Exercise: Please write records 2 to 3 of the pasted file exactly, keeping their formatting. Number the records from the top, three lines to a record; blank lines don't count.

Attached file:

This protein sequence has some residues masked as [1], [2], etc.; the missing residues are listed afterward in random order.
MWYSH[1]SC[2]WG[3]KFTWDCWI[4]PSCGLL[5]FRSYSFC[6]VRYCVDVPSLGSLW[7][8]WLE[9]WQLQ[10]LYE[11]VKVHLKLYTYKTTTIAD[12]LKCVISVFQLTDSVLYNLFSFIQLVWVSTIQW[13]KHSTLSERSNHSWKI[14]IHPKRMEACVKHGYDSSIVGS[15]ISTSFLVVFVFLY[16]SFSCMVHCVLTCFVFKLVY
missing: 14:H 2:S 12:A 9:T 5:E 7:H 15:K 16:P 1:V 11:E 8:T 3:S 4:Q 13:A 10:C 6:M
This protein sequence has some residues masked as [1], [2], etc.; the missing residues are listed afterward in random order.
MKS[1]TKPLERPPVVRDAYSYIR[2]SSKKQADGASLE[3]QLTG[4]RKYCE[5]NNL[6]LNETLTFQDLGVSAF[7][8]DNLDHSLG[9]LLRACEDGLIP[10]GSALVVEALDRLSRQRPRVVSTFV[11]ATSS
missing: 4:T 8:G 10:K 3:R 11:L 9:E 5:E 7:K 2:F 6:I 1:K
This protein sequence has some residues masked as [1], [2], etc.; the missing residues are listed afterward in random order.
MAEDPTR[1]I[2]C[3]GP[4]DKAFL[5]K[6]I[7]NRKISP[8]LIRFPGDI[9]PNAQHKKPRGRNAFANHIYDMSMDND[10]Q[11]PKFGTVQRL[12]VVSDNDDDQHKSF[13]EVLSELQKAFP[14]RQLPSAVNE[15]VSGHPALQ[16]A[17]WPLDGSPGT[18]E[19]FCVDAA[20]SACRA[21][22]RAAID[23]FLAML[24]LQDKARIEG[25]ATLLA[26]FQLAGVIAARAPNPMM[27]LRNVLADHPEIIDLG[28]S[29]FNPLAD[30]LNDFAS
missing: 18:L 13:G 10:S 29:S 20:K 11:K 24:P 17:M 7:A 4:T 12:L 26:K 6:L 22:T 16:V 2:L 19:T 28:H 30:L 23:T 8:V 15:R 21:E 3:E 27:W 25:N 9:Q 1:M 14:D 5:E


This protein sequence has some residues masked as [1], [2], etc.; the missing residues are listed afterward in random order.
MKS[1]TKPLERPPVVRDAYSYIR[2]SSKKQADGASLE[3]QLTG[4]RKYCE[5]NNL[6]LNETLTFQDLGVSAF[7][8]DNLDHSLG[9]LLRACEDGLIP[10]GSALVVEALDRLSRQRPRVVSTFV[11]ATSS
missing: 4:T 8:G 10:K 3:R 11:L 9:E 5:E 7:K 2:F 6:I 1:K
This protein sequence has some residues masked as [1], [2], etc.; the missing residues are listed afterward in random order.
MAEDPTR[1]I[2]C[3]GP[4]DKAFL[5]K[6]I[7]NRKISP[8]LIRFPGDI[9]PNAQHKKPRGRNAFANHIYDMSMDND[10]Q[11]PKFGTVQRL[12]VVSDNDDDQHKSF[13]EVLSELQKAFP[14]RQLPSAVNE[15]VSGHPALQ[16]A[17]WPLDGSPGT[18]E[19]FCVDAA[20]SACRA[21][22]RAAID[23]FLAML[24]LQDKARIEG[25]ATLLA[26]FQLAGVIAARAPNPMM[27]LRNVLADHPEIIDLG[28]S[29]FNPLAD[30]LNDFAS
missing: 18:L 13:G 10:S 29:S 20:K 11:K 24:P 17:M 7:A 4:T 12:L 26:K 6:L 22:T 16:V 2:L 19:T 28:H 30:L 23:T 8:V 15:R 21:E 3:E 27:W 25:N 9:Q 1:M 14:D 5:E